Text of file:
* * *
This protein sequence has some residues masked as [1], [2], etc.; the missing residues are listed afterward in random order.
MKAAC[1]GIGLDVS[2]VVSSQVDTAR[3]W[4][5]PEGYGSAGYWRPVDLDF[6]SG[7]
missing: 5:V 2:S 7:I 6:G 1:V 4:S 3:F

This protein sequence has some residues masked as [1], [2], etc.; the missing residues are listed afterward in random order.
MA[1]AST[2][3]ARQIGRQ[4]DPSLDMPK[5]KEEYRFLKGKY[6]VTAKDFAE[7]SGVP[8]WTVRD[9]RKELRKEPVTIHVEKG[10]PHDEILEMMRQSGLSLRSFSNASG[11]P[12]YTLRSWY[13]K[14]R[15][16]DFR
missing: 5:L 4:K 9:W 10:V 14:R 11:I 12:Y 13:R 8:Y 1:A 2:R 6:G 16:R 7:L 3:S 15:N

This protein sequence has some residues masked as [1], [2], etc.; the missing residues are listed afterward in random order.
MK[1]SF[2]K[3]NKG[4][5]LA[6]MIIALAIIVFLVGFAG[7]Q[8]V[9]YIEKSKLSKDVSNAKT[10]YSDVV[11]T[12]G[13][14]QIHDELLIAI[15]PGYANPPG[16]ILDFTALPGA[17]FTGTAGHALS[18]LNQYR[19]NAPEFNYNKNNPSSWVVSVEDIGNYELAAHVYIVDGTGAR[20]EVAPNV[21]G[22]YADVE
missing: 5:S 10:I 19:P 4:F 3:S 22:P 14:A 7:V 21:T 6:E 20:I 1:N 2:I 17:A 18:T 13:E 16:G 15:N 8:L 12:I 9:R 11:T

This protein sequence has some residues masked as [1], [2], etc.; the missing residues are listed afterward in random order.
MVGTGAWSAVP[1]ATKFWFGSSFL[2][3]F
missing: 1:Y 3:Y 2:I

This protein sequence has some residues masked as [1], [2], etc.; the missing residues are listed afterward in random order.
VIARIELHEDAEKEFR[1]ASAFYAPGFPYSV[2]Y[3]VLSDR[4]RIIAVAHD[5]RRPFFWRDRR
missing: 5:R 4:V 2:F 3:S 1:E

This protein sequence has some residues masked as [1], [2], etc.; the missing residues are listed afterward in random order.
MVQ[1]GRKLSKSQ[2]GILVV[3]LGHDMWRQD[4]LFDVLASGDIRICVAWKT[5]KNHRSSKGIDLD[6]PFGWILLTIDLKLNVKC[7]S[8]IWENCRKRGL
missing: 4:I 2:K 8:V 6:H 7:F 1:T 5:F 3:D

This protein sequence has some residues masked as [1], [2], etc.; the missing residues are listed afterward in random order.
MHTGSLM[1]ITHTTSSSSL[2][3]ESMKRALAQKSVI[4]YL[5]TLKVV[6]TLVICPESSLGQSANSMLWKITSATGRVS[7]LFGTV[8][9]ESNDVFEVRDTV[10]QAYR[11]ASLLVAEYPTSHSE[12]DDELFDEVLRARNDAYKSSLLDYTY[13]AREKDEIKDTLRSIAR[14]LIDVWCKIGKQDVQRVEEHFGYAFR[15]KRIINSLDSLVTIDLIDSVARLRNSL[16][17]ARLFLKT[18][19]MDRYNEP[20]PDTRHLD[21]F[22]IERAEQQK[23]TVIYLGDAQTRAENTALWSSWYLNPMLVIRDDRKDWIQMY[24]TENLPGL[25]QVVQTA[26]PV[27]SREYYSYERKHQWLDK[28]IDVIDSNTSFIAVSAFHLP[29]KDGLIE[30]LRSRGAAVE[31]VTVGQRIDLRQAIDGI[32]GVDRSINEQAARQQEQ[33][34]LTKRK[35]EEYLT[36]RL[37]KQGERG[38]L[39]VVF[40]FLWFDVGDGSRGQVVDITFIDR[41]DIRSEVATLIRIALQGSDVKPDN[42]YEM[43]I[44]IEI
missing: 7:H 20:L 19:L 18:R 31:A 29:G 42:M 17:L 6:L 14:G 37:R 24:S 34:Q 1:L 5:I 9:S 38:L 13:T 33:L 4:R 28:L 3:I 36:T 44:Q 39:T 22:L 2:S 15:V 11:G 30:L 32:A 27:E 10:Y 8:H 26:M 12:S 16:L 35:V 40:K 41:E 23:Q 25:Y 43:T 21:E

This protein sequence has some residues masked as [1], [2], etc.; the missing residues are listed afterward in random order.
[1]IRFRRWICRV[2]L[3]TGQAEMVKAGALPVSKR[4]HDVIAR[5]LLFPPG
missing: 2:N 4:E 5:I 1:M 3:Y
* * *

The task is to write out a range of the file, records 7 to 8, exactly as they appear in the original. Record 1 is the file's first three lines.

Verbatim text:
This protein sequence has some residues masked as [1], [2], etc.; the missing residues are listed afterward in random order.
MHTGSLM[1]ITHTTSSSSL[2][3]ESMKRALAQKSVI[4]YL[5]TLKVV[6]TLVICPESSLGQSANSMLWKITSATGRVS[7]LFGTV[8][9]ESNDVFEVRDTV[10]QAYR[11]ASLLVAEYPTSHSE[12]DDELFDEVLRARNDAYKSSLLDYTY[13]AREKDEIKDTLRSIAR[14]LIDVWCKIGKQDVQRVEEHFGYAFR[15]KRIINSLDSLVTIDLIDSVARLRNSL[16][17]ARLFLKT[18][19]MDRYNEP[20]PDTRHLD[21]F[22]IERAEQQK[23]TVIYLGDAQTRAENTALWSSWYLNPMLVIRDDRKDWIQMY[24]TENLPGL[25]QVVQTA[26]PV[27]SREYYSYERKHQWLDK[28]IDVIDSNTSFIAVSAFHLP[29]KDGLIE[30]LRSRGAAVE[31]VTVGQRIDLRQAIDGI[32]GVDRSINEQAARQQEQ[33][34]LTKRK[35]EEYLT[36]RL[37]KQGERG[38]L[39]VVF[40]FLWFDVGDGSRGQVVDITFIDR[41]DIRSEVATLIRIALQGSDVKPDN[42]YEM[43]I[44]IEI
missing: 7:H 20:L 19:L 18:R 31:A 29:G 42:M 17:L 6:L 14:G 37:R 24:S 34:Q 1:L 5:I 9:S 38:L 13:T 33:L 4:R 28:L 3:I 36:T 44:Q 39:T 22:L 2:S 15:V 11:G 30:L 32:A 27:E 10:Y 8:H 26:M 12:S 16:L 35:V 40:K 41:E 23:Q 25:Y 43:T 21:E

This protein sequence has some residues masked as [1], [2], etc.; the missing residues are listed afterward in random order.
[1]IRFRRWICRV[2]L[3]TGQAEMVKAGALPVSKR[4]HDVIAR[5]LLFPPG
missing: 2:N 4:E 5:I 1:M 3:Y